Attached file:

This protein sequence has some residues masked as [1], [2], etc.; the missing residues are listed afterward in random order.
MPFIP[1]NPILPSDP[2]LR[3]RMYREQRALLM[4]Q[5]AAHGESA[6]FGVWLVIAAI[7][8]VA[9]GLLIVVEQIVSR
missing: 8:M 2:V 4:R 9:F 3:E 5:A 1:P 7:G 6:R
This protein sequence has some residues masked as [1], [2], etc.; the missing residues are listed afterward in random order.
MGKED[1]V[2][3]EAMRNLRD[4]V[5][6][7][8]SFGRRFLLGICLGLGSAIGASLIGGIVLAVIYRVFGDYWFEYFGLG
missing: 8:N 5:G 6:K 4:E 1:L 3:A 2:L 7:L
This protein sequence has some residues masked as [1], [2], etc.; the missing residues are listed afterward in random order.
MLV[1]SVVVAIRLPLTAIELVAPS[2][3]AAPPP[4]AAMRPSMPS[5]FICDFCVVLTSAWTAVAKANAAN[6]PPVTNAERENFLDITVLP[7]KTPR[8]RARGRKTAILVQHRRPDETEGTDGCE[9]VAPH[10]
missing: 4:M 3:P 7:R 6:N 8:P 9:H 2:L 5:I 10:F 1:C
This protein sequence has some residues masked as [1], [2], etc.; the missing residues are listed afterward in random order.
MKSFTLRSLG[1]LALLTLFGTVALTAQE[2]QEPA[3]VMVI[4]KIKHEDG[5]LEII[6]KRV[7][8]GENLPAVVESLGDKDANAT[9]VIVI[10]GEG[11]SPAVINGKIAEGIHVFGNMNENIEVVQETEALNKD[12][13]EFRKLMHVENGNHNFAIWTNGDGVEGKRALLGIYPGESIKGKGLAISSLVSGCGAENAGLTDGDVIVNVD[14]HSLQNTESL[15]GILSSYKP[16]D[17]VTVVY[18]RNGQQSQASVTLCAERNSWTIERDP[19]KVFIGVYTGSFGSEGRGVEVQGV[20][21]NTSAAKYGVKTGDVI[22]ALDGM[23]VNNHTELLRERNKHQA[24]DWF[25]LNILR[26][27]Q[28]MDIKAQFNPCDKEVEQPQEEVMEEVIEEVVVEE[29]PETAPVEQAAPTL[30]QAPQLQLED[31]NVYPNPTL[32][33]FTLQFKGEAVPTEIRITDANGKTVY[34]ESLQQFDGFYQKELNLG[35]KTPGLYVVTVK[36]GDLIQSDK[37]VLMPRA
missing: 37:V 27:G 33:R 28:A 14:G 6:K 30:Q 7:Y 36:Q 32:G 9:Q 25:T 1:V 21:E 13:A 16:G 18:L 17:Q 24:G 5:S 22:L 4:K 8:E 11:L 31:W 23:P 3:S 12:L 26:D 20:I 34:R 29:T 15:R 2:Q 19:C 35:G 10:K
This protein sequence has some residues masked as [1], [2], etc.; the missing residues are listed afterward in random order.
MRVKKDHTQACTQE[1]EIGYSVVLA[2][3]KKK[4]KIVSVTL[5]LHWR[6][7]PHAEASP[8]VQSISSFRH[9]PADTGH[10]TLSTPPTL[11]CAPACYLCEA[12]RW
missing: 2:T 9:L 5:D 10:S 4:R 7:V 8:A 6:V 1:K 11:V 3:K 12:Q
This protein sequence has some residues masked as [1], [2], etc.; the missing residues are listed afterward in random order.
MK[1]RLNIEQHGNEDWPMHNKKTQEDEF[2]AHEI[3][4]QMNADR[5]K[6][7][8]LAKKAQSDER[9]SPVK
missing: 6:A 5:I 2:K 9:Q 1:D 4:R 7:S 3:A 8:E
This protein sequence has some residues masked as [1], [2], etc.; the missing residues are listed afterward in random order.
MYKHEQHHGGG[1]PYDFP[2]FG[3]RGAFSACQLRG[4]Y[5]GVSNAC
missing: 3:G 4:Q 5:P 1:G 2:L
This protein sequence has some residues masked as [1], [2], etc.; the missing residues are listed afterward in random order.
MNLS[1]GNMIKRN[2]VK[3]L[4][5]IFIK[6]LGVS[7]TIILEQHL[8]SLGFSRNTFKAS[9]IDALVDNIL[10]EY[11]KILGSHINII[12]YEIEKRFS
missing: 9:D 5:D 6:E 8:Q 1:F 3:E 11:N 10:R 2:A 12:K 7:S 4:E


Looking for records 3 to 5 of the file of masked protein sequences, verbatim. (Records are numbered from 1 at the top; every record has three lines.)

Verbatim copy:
This protein sequence has some residues masked as [1], [2], etc.; the missing residues are listed afterward in random order.
MLV[1]SVVVAIRLPLTAIELVAPS[2][3]AAPPP[4]AAMRPSMPS[5]FICDFCVVLTSAWTAVAKANAAN[6]PPVTNAERENFLDITVLP[7]KTPR[8]RARGRKTAILVQHRRPDETEGTDGCE[9]VAPH[10]
missing: 4:M 3:P 7:R 6:N 8:P 9:H 2:L 5:I 10:F 1:C
This protein sequence has some residues masked as [1], [2], etc.; the missing residues are listed afterward in random order.
MKSFTLRSLG[1]LALLTLFGTVALTAQE[2]QEPA[3]VMVI[4]KIKHEDG[5]LEII[6]KRV[7][8]GENLPAVVESLGDKDANAT[9]VIVI[10]GEG[11]SPAVINGKIAEGIHVFGNMNENIEVVQETEALNKD[12][13]EFRKLMHVENGNHNFAIWTNGDGVEGKRALLGIYPGESIKGKGLAISSLVSGCGAENAGLTDGDVIVNVD[14]HSLQNTESL[15]GILSSYKP[16]D[17]VTVVY[18]RNGQQSQASVTLCAERNSWTIERDP[19]KVFIGVYTGSFGSEGRGVEVQGV[20][21]NTSAAKYGVKTGDVI[22]ALDGM[23]VNNHTELLRERNKHQA[24]DWF[25]LNILR[26][27]Q[28]MDIKAQFNPCDKEVEQPQEEVMEEVIEEVVVEE[29]PETAPVEQAAPTL[30]QAPQLQLED[31]NVYPNPTL[32][33]FTLQFKGEAVPTEIRITDANGKTVY[34]ESLQQFDGFYQKELNLG[35]KTPGLYVVTVK[36]GDLIQSDK[37]VLMPRA
missing: 37:V 27:G 33:R 28:A 14:G 6:K 30:Q 7:Y 36:Q 32:G 9:Q 25:T 1:V 21:E 13:A 16:G 18:L 17:Q 24:G 5:S 22:L 4:K 8:E 11:L 31:W 23:P 3:S 12:L 26:D 20:I 34:R 29:T 15:R 2:Q 19:C 35:G 10:K
This protein sequence has some residues masked as [1], [2], etc.; the missing residues are listed afterward in random order.
MRVKKDHTQACTQE[1]EIGYSVVLA[2][3]KKK[4]KIVSVTL[5]LHWR[6][7]PHAEASP[8]VQSISSFRH[9]PADTGH[10]TLSTPPTL[11]CAPACYLCEA[12]RW
missing: 2:T 9:L 5:D 10:S 4:R 7:V 8:A 6:V 1:K 11:V 3:K 12:Q